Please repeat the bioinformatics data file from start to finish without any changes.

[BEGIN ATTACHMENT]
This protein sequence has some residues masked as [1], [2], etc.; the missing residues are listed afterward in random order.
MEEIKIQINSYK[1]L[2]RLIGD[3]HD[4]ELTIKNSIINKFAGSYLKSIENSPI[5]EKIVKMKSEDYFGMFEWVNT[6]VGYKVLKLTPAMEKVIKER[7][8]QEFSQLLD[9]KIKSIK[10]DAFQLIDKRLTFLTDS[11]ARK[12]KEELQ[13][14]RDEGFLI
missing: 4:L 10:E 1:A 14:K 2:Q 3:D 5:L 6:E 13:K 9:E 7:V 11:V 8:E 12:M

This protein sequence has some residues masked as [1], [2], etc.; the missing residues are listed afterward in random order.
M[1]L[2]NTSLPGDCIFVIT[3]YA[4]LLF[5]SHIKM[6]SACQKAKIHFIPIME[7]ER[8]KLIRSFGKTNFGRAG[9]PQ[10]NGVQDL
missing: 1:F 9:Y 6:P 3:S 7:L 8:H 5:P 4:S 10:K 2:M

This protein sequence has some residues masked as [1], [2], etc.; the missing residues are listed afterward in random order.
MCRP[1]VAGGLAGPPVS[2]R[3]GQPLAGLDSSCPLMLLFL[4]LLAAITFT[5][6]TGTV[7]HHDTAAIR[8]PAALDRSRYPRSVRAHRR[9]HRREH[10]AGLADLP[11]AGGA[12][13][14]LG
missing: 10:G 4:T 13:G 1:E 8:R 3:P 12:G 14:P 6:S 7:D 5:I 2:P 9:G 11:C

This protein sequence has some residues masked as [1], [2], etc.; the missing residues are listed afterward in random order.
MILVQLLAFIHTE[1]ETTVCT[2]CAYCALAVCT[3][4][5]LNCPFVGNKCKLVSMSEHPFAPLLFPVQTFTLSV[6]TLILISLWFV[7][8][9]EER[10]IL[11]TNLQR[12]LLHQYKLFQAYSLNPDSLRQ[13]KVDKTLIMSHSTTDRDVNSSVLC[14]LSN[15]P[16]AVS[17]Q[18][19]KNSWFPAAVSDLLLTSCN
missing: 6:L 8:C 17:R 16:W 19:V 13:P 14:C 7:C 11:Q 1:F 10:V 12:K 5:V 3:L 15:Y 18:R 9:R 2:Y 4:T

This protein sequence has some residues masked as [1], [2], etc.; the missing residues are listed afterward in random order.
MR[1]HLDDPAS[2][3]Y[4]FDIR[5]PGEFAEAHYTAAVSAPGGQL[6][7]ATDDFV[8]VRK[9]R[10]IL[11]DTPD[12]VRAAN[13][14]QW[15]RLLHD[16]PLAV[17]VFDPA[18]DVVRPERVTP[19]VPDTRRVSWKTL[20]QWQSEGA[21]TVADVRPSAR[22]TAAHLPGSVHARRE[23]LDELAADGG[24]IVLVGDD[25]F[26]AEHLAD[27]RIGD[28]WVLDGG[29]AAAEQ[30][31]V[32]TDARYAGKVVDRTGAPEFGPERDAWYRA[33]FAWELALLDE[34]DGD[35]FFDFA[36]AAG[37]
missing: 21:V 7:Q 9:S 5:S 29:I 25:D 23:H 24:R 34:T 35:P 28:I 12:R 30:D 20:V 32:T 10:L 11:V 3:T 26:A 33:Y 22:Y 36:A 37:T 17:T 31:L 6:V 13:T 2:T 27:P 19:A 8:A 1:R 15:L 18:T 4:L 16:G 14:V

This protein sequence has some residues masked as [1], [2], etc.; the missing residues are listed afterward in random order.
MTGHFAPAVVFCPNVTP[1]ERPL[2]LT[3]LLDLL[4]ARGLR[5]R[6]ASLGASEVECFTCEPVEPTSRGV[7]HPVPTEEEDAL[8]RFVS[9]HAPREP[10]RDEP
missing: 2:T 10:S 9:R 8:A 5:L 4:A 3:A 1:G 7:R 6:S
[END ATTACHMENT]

This protein sequence has some residues masked as [1], [2], etc.; the missing residues are listed afterward in random order.
MEEIKIQINSYK[1]L[2]RLIGD[3]HD[4]ELTIKNSIINKFAGSYLKSIENSPI[5]EKIVKMKSEDYFGMFEWVNT[6]VGYKVLKLTPAMEKVIKER[7][8]QEFSQLLD[9]KIKSIK[10]DAFQLIDKRLTFLTDS[11]ARK[12]KEELQ[13][14]RDEGFLI
missing: 4:L 10:E 1:A 14:K 2:Q 3:D 5:L 6:E 13:K 9:E 7:V 11:V 8:E 12:M

This protein sequence has some residues masked as [1], [2], etc.; the missing residues are listed afterward in random order.
M[1]L[2]NTSLPGDCIFVIT[3]YA[4]LLF[5]SHIKM[6]SACQKAKIHFIPIME[7]ER[8]KLIRSFGKTNFGRAG[9]PQ[10]NGVQDL
missing: 1:F 9:Y 6:P 3:S 7:L 8:H 5:P 4:S 10:K 2:M

This protein sequence has some residues masked as [1], [2], etc.; the missing residues are listed afterward in random order.
MCRP[1]VAGGLAGPPVS[2]R[3]GQPLAGLDSSCPLMLLFL[4]LLAAITFT[5][6]TGTV[7]HHDTAAIR[8]PAALDRSRYPRSVRAHRR[9]HRREH[10]AGLADLP[11]AGGA[12][13][14]LG
missing: 10:G 4:T 13:G 1:E 8:R 3:P 12:G 14:P 6:S 7:D 5:I 2:P 9:G 11:C

This protein sequence has some residues masked as [1], [2], etc.; the missing residues are listed afterward in random order.
MILVQLLAFIHTE[1]ETTVCT[2]CAYCALAVCT[3][4][5]LNCPFVGNKCKLVSMSEHPFAPLLFPVQTFTLSV[6]TLILISLWFV[7][8][9]EER[10]IL[11]TNLQR[12]LLHQYKLFQAYSLNPDSLRQ[13]KVDKTLIMSHSTTDRDVNSSVLC[14]LSN[15]P[16]AVS[17]Q[18][19]KNSWFPAAVSDLLLTSCN
missing: 6:L 8:C 17:R 16:W 19:V 13:P 14:C 7:C 11:Q 1:F 10:V 12:K 5:V 3:L 15:Y 18:R 9:R 2:Y 4:T

This protein sequence has some residues masked as [1], [2], etc.; the missing residues are listed afterward in random order.
MR[1]HLDDPAS[2][3]Y[4]FDIR[5]PGEFAEAHYTAAVSAPGGQL[6][7]ATDDFV[8]VRK[9]R[10]IL[11]DTPD[12]VRAAN[13][14]QW[15]RLLHD[16]PLAV[17]VFDPA[18]DVVRPERVTP[19]VPDTRRVSWKTL[20]QWQSEGA[21]TVADVRPSAR[22]TAAHLPGSVHARRE[23]LDELAADGG[24]IVLVGDD[25]F[26]AEHLAD[27]RIGD[28]WVLDGG[29]AAAEQ[30][31]V[32]TDARYAGKVVDRTGAPEFGPERDAWYRA[33]FAWELALLDE[34]DGD[35]FFDFA[36]AAG[37]
missing: 21:V 7:Q 9:S 5:S 29:I 25:D 23:H 24:R 34:T 35:P 28:I 12:R 30:D 20:V 32:T 10:L 11:V 3:T 26:A 33:Y 22:Y 36:A 37:T 17:T 31:L 6:V 13:T 2:T 27:P 19:A 8:A 1:R 15:L 18:T 4:L 16:G 14:V

This protein sequence has some residues masked as [1], [2], etc.; the missing residues are listed afterward in random order.
MTGHFAPAVVFCPNVTP[1]ERPL[2]LT[3]LLDLL[4]ARGLR[5]R[6]ASLGASEVECFTCEPVEPTSRGV[7]HPVPTEEEDAL[8]RFVS[9]HAPREP[10]RDEP
missing: 2:T 10:S 9:R 8:A 5:L 4:A 3:A 1:G 7:R 6:S